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The Digital Revolution – Blockchain

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There has been a lot of talk over the past year about the implications of blockchain technology in the mortgage and title sectors. And phrases from, “Greatest thing since sliced bread,” to, “It’s going to take our jobs! Kill it! Kill it with fire!” have been uttered about it. But the truth lies somewhere in the middle. Here is a brief writeup about what blockchain is and what it will do/won’t do.

What is Blockchain?

At its core, blockchain is a distributed ledger technology that stores digital information that can never be directly edited. If an edit needs to be made, or new information needs to be added, additional documentation can be attached. This technology has the potential to be very powerful in the title and mortgage fields, which involve many data gathering steps and multiple pieces of documentation that can go back decades.

Blockchain works via hashes, which is the same technology e-signatures use. Hashes are 256 character algorithms developed by the NSA over 2 decades ago, so it is not new technology. How it’s being applied makes it new in the title and mortgage space.

Now, knowing what blockchain is, what can it do and what won’t it do?

The Do’s

One of the major advantages blockchain technology provides is it will eliminate all 2nd checking in the mortgage and title processes. As stated above, once the document is correct, it can never be edited, only added to. Blockchain has the potential to further strengthen compliance and audit by demonstrating security of any digital asset to anyone that has permission on the network. Another function blockchain provides is the elimination of paper documentation. Since it’s all digital and decentralized, only the people with the proper credentials can access the documents and make additions to stack or chain of documents.

So, for example, we’ve all been in situations where a mortgage is going through an audit. It can take months to comb through a mortgage that is more than a decade old. Making sure every I is dotted (lowercase of course), every T is crossed, to prove without a shadow of a doubt that the documentation is accurate on your end. And, since paper is irrefutable compared to digital documentation, it sometimes involves a very labor intensive process, searching through manila folders for everything. Now, with blockchain, it’s all at your fingertips, online, unhackable, showing a proverbial papertrail of who has updated what. It takes days instead of months to prove you are right in an audit. It provides permanence and accessibility in real time.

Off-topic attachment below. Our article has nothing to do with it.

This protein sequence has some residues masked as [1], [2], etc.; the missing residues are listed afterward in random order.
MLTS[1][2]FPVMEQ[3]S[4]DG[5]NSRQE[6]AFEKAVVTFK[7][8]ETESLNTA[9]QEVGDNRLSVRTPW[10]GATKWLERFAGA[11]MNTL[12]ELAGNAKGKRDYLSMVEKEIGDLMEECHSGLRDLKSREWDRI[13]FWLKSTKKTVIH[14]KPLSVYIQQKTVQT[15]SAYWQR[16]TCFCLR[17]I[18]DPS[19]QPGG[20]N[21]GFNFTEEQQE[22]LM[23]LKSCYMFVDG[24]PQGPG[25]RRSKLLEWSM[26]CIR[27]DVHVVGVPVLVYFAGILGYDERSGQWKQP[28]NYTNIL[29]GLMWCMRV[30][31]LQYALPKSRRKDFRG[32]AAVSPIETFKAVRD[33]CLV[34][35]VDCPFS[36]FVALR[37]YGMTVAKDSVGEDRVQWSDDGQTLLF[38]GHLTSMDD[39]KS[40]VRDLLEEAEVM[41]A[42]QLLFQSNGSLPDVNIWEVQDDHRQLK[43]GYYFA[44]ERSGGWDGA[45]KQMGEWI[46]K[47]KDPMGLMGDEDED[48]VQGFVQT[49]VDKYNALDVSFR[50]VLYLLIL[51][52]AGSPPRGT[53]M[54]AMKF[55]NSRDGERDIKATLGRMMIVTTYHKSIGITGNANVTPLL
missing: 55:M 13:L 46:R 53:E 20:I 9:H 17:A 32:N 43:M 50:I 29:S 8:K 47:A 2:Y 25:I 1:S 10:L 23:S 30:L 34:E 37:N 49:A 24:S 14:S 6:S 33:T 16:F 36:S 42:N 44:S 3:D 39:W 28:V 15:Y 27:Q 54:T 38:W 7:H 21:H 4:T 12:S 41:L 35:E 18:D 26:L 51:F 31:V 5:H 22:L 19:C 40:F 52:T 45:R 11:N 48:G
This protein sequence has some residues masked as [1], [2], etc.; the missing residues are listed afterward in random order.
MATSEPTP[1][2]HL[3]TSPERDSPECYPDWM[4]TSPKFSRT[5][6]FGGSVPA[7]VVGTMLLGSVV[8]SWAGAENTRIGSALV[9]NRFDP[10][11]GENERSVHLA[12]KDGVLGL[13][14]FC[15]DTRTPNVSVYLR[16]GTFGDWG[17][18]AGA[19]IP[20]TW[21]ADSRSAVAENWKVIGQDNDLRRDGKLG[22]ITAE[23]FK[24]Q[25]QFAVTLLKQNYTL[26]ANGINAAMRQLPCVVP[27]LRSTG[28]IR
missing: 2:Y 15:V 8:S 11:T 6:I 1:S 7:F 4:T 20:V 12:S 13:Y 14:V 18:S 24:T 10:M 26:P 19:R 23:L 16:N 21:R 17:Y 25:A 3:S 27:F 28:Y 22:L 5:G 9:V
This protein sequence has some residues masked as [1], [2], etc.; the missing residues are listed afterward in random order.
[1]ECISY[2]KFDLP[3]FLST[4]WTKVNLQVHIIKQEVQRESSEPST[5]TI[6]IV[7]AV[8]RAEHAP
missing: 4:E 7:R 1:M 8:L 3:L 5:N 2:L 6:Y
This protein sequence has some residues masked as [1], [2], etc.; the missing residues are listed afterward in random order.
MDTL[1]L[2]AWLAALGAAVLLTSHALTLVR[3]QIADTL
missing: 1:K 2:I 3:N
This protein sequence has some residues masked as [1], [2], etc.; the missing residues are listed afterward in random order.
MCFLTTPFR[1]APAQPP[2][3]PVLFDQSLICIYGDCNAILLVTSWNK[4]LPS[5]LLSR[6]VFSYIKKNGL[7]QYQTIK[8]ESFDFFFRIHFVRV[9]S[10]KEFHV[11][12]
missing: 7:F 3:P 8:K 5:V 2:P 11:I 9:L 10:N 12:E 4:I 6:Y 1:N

With this technology, auditors and auditees will have less work to do on this front.

The Dont’s

One of the major issues with blockchain is the fear that it will take all of our jobs away. This is simply not true (unless you’re a government auditor stated above). While much of the information will be available online and un-editable, there will still be a need for people to type in all of that information and make updates to the documentation.

What this process gets rid of is extra checking once the documentation is proven right.

While the decentralized nature of the digital documentation means it cannot be hacked or edited, proper protocols are required to make sure sensitive data, such as social security numbers, are not released to the general public. With this in mind, cyber security experts will still have an important role to play. They will need to figure out how blockchain and current technology will work together in protecting sensitive data.